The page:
A Barrow, Alaska, whaling crew in a traditional animal-skin-covered boat goes after a humpback whale. Photos: Faustine Mercer

“I was on the sea ice the whole time, right next to the lead. It was a wide flat area after the pressure ridge, perfect for setting camp and hunting.

“We were checking on our whale that was still in the water, attached by the tail when the other whalers jumped in their umiaq (animal skin boat) to follow a whale that had just passed them. That happened right in front of me, less than 100m away.”

Later, the activity returned to the whale Faustine wanted to examine. “It took almost three hours to pull it up a ramp that the crew (20 people and five snowmachines) made on the ice. People from other crews helped also, but it was a fairly small number. Once the whale was on the ramp, they put some blocking tackles together, hooked it up to the tail, and people and snowmobiles started to pull.”

About 20 people helped to pull the whale out of the water.

As soon as the whale was landed, “butchering started right away, so we had only a few minutes to take our measurements. They cut a piece of blubber right away and gave it to the women so they could start making unalik (boiled skin and blubber) to give to everyone who was helping.”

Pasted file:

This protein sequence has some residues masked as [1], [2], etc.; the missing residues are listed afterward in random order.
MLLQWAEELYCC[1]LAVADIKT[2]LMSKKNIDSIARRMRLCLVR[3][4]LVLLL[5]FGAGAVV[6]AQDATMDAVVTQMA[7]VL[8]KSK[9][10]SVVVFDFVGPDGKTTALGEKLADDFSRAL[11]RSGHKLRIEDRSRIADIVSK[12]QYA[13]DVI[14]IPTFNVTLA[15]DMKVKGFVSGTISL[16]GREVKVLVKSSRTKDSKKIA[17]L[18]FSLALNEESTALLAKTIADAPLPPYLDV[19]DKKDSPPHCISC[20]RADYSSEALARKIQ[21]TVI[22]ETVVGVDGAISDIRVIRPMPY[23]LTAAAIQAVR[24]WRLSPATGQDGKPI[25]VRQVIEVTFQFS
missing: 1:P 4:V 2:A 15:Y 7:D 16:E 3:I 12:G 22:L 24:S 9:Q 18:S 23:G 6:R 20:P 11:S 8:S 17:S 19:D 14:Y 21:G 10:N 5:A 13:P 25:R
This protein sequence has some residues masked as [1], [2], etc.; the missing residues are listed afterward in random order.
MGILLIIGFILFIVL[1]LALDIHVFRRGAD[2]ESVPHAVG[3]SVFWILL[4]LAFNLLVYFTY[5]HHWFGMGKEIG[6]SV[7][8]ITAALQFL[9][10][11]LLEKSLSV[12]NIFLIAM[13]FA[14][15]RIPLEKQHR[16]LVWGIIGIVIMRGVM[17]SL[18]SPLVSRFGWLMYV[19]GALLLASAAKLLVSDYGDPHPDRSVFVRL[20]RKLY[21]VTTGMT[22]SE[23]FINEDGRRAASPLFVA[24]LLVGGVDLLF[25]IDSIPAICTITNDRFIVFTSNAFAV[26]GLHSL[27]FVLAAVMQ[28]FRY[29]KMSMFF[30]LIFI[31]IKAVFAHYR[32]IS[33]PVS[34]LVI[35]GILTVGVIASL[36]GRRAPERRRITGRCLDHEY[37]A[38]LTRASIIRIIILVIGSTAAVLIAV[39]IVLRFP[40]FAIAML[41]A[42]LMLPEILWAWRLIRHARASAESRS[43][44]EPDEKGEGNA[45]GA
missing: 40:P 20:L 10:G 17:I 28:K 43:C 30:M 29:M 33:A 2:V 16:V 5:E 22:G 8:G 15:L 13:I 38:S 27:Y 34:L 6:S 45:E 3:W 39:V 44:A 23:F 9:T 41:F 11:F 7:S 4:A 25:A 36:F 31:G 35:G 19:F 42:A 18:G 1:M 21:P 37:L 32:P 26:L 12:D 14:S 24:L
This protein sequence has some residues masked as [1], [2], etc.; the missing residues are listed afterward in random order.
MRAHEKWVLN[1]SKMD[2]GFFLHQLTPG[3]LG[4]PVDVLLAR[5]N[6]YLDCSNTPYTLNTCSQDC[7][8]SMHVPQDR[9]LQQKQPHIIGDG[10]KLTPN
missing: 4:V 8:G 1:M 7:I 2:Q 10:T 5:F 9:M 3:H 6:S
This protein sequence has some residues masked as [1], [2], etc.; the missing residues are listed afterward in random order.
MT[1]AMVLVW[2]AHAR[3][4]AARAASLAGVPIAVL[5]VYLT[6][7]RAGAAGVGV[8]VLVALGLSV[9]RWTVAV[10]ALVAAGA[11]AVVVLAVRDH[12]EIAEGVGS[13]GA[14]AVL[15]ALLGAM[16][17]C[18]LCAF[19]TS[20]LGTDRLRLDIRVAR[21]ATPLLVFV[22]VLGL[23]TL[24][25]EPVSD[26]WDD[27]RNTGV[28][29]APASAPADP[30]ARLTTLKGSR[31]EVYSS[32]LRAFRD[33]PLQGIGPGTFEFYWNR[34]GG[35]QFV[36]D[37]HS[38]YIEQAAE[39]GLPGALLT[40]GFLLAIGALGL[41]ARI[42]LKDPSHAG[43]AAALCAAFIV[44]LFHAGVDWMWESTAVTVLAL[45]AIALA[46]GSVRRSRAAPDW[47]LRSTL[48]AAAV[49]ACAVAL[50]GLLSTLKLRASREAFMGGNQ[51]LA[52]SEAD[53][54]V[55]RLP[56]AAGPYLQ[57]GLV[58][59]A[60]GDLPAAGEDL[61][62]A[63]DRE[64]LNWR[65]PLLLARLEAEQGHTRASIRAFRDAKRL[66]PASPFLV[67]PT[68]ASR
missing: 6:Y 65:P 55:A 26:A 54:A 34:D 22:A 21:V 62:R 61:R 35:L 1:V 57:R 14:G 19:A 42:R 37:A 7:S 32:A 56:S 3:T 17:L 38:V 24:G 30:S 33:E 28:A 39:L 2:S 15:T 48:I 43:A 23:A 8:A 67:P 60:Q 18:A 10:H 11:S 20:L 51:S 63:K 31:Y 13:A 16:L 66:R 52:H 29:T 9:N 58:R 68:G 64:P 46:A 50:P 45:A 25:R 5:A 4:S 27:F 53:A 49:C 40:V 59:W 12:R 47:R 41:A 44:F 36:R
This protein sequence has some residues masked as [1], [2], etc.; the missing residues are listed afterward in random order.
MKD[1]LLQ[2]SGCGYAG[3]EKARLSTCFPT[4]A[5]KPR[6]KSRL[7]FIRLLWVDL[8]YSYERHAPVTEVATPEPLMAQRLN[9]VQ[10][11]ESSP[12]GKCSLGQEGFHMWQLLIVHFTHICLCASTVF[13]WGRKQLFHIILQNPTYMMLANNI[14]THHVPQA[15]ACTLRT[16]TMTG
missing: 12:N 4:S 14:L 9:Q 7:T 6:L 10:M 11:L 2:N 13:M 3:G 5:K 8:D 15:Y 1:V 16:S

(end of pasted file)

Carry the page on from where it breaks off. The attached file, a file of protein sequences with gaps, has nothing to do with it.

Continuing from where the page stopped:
The butchering portion was an efficient operation orchestrated by the whaling captain, Faustine said. When it was over, “the captain got to choose which part he wanted. Then, everyone who helped with butchering got a share.  A woman took people’s names and the blubber and meat was divided up on the ice according to the list. They used everything except for the guts and eyes (we actually took the eye balls to know the exact age). Someone cut the liver skin off too, as they use it to make drums. In less than three hours, the whale had totally disappeared.”